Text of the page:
Angel Wood Know how to say ‘no’ to FOMO

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Question: How do you conquer the fear of missing out?

Dear reader,

A day in the life for a student may include many classes, meetings and events, creating a very busy and demanding schedule. As a senior, this is what almost every day of the week looks like. 

Others ask me, “Why are you so busy, Angel? Why do you do that to yourself?” 

Well, long before I entered college, I was told, “You need to be involved in college.”

They said: “Do this. Do that. Be busy.” And although there are so many benefits to being involved, being too involved can outweigh all the benefits.

But I did as they said and got as involved as I could, and now I am left with little time for homework and relaxation. 

Because of my leadership roles on campus, I have found myself feeling that I need to go to every event to be a good example and to be seen. I have also found that when I don’t go to an event, especially an event that my friends are going to, I feel that I have failed and am missing out. 

And that is what FOMO is. Fear of missing out. It can make you go to every event regardless of if you have time to do so, or it can negatively affect your mental health as you choose to miss out on them. If you feel you have this fear, you are not alone because 75% of young adults also experience it. 

The Utah Tech University community does a great job hosting multiple events throughout the week, with most days having more than one. Whether it’s a Utah Tech Student Association event, an event put on by the university, a sports game or a club meeting, it’s safe to say students are offered many ways to be involved. That doesn’t even count the things that are unrelated to school like work, church events and hanging out with friends and family. 

However, it’s OK to not go to every event, every hangout and even every class. It’s OK to tell your friends you can’t go because you have homework. And it is OK to take time for yourself away from others.

There will always be something to go to, so missing one or two events will never be the end of the world. You truly are not missing out.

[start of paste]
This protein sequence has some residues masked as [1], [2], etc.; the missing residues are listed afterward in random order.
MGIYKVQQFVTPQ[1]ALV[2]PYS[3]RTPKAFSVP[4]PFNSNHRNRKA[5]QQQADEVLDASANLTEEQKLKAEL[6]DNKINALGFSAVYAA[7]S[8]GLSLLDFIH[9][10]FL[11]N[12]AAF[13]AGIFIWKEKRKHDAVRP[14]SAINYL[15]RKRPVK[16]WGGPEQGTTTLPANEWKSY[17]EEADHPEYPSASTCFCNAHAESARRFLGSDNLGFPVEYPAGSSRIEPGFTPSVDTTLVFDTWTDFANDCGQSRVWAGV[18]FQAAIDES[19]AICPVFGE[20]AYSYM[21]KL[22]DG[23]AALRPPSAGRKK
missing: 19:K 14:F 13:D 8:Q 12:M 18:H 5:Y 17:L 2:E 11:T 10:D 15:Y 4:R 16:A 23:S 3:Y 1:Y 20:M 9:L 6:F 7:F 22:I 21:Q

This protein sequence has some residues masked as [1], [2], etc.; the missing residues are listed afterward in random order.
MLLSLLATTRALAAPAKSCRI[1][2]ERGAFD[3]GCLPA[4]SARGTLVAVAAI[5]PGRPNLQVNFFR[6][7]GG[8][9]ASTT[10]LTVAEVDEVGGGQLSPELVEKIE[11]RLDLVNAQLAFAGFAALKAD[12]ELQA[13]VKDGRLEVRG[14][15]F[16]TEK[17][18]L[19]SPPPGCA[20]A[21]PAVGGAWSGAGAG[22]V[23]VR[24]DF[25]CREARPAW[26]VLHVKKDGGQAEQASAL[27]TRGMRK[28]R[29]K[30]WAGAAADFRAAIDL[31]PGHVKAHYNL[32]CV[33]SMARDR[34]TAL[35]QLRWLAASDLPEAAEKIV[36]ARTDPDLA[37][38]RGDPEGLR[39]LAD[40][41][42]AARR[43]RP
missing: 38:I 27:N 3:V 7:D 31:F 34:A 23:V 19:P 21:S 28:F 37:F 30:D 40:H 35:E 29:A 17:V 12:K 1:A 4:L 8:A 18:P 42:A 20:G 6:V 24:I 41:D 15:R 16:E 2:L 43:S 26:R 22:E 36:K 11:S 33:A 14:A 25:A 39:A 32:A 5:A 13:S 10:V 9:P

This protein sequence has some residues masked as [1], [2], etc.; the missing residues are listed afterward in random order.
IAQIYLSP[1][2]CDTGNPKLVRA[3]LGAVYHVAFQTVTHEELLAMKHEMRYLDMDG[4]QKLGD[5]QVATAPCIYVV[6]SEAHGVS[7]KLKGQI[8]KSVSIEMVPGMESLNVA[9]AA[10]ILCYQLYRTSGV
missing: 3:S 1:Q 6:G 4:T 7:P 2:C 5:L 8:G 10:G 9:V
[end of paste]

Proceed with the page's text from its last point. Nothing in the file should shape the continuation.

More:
There will be times when you are tempted to go to something, but you know you do not have the time or energy for it. Maybe you have an assignment due that same night or need a break from socializing. Maybe your mental health is suffering and your self-care has been neglected. Maybe you have just had the longest and hardest week. Whatever the reason, it is OK to say no and to take a break. 

I know that by the time the evening rolls around for me, which is when many of the events are, I am drained, tired and overwhelmed as the list of homework never ends. If I were to go to an event rather than prioritize relaxation and the things I need to get done, my mental health would suffer and I would be stressed and anxious.

You will find that as you start prioritizing the things that mean the most to you, whether it be your academics, your sleep schedule, your mental health or your well-being, the FOMO that once haunted you will slowly start to go away, or it will not affect you as much as it once did.

You will be more successful. More happy. More prepared. More healthy.

But, that’s not to say going to activities is bad. Going to these events and spending time with others can contribute to a fun college journey filled with memories, friendships and the feeling of belonging. There should always be a balance between your academics and involvement. But going to everything because you fear missing out, that is another story.

As I sit here writing this story after telling a friend I could not go to an event, I can confidently say I do not feel that FOMO that I once felt. I feel more satisfaction in getting my work done than going to an event I’d end up leaving early anyway. But more importantly, I find more satisfaction in investing in my priorities: my academics and my mental health.


Angel Wood 

If you are seeking advice on something, it can be anything, message me on Instagram at @angel.utahtech.